Veterans fix Sandy homes

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Photo gallery

Andrew Klein of Massachussetts sands a wall in the Beach 127th Street home. Photo by Christina Santucci
Lawrence Ksiez stands in the first floor of a Sandy-damaged home in Belle Harbor. Photo by Christina Santucci
A volunteer who identified himself as Paul works on the Beach 127th Street home. Photo by Christina Santucci
Ben Mandelbaum sands down a wall. Photo by Christina Santucci
Volunteers Andrew Klein and Ben Mandelbaum work on a wall. Photo by Christina Santucci
Volunteer Joe Quinn performs repairs on the first floor. Photo by Christina Santucci
Lawrence Ksiez (front) looks over sanding on a wall in a Belle Harbor home with fellow volunteer Javier Alvarado of Astoria. Photo by Christina Santucci
Jeremy Pinsonneault prepares to paint a basement wall in the Beach 134th Street house. Photo by Christina Santucci
Victor London works behind the home's boiler. Photo by Christina Santucci
Volunteer Miguel Morel puts paint on a roller. Photo by Christina Santucci

About two dozen former military men and women chose to celebrate Veterans’s Day by repairing Hurricane Sandy-ravaged homes in Belle Harbor over the weekend.

“While everybody loves a parade, we really love to get dirty,” joked Sam Kille, regional communications manager for Team Rubicon, a disaster relief veterans’ organization, which partnered with Friends of Rockaway and New York Cares for Saturday’s project.

In one house, on Beach 127th Street, participants installed insulation in the basement’s ceiling, sanded the walls and repaired a hole more than 2 feet wide in the floor of the main level, while several blocks away on Beach 134th Street volunteers coated the basement’s walls with waterproofing material.

Teams were also hard at work fixing up an American Legion post in Seaside Heights and helped out at homes that had been flooded in upstate New York, as well as several other sites across the country.

Kille described the efforts Saturday as “a fitting way to honor the day and what it means.”

Volunteer Lawrence Ksiez, a member of Friends of Rockaway and New York Cares, had been in the Rockaways since Sandy and estimated he helped to gut and muck about 100 homes on the peninsula and in Brooklyn.

While standing in the first floor of the Beach 134th Street home, he recalled removing water-soaked items from the house immediately after the storm and his reaction when he returned a year later.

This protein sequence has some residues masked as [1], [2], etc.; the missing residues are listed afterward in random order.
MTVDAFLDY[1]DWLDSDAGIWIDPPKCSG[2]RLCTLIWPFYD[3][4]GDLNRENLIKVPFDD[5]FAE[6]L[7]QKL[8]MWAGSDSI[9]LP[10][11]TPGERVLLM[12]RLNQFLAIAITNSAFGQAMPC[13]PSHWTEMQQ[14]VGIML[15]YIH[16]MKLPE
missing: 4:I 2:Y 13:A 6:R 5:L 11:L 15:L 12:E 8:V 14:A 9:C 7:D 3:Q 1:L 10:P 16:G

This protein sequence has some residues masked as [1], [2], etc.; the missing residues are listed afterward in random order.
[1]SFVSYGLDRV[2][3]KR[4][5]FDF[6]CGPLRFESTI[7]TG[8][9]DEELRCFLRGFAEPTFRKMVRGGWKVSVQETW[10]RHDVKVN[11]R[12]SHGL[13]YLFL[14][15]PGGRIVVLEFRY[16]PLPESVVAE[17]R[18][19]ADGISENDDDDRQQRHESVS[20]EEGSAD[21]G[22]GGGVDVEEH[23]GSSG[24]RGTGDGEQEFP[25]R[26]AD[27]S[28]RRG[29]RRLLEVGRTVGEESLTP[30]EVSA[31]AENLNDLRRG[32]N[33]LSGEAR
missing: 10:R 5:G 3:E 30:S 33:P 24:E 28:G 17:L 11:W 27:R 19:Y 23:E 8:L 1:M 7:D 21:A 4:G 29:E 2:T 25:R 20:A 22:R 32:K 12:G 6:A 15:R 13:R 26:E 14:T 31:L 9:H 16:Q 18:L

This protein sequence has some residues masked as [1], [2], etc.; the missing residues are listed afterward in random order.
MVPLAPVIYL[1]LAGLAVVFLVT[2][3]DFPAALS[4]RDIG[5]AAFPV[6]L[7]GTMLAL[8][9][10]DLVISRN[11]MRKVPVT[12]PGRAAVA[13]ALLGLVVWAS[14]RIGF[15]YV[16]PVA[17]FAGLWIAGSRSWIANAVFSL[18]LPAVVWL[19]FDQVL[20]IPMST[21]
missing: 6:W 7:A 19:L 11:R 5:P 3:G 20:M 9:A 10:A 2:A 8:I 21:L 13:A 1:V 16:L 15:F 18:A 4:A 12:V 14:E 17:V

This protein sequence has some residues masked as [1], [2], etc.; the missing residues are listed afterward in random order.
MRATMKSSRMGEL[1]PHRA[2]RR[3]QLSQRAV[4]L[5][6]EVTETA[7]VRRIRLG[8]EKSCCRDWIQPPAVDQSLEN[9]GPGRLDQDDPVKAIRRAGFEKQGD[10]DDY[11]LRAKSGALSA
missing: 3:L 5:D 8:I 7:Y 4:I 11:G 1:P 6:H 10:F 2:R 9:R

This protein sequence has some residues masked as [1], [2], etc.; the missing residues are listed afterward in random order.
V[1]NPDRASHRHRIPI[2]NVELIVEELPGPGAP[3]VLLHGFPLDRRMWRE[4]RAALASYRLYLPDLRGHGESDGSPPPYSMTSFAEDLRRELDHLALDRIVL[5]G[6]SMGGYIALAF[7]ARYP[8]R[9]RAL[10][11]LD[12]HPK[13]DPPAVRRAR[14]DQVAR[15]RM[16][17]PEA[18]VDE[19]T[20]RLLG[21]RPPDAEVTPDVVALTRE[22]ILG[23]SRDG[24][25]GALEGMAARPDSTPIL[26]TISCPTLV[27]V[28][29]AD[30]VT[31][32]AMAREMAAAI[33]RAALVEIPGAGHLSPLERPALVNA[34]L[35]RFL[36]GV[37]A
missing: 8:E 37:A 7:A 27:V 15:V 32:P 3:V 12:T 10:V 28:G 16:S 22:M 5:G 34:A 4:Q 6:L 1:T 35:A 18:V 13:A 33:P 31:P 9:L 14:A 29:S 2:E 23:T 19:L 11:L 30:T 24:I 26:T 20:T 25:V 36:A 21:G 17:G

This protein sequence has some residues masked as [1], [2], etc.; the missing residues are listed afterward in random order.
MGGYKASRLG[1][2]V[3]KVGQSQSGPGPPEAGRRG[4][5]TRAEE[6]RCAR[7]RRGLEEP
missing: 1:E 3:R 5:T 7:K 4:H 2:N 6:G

“I didn’t recognize it from the outside,” he said.

The house, which the cast of the CBS show “The Good Wife” also helped to repair the week before, was close to completion, Ksiez said, with flooring, dry wall and molding still on the agenda.

But many other houses still haven’t been completely fixed.

“After Sandy hit, the main focus was here in the Rockaways,” Kille said, describing how Team Rubicon stayed on the peninsula for six weeks after the storm until larger organizations could get better mobilized.

The organization worked on more than 900 homes in New York and New Jersey after the superstorm left a trail of destruction in its wake Oct. 29, 2012, and saved homeowners $3.8 million in repair costs through its work, he said.

“That goes to show the power of a volunteer organization and what it can do,” Kille said.

After Sandy struck, people wanting to help flooded areas and Team Rubicon volunteers were able to assist with organization.

“They know how to take a group of people and give them marching orders,” Kille said.

Founded in 2010 by two retired U.S. Marines who wanted to assist in Haiti after the 7.0-magnitude earthquake, the group now boasts a membership base of 12,000 strong and sends participants all over the world. Two people, who had been scheduled to attend the Rockaways project Saturday, were headed instead to the Philippines to lend a hand after Typhoon Haiyan.

“Disaster relief is our business, but veterans are our passion,” Kille said, explaining that the organization tries to bring a sense of purpose back to the lives of members after they leave the military.

“When you come home from that, it’s really easy to get lost in the system,” he said.

Reach managing editor Christina Santucci by e-mail at by phone at 718-260-4589.

Updated 12:51 am, November 15, 2013
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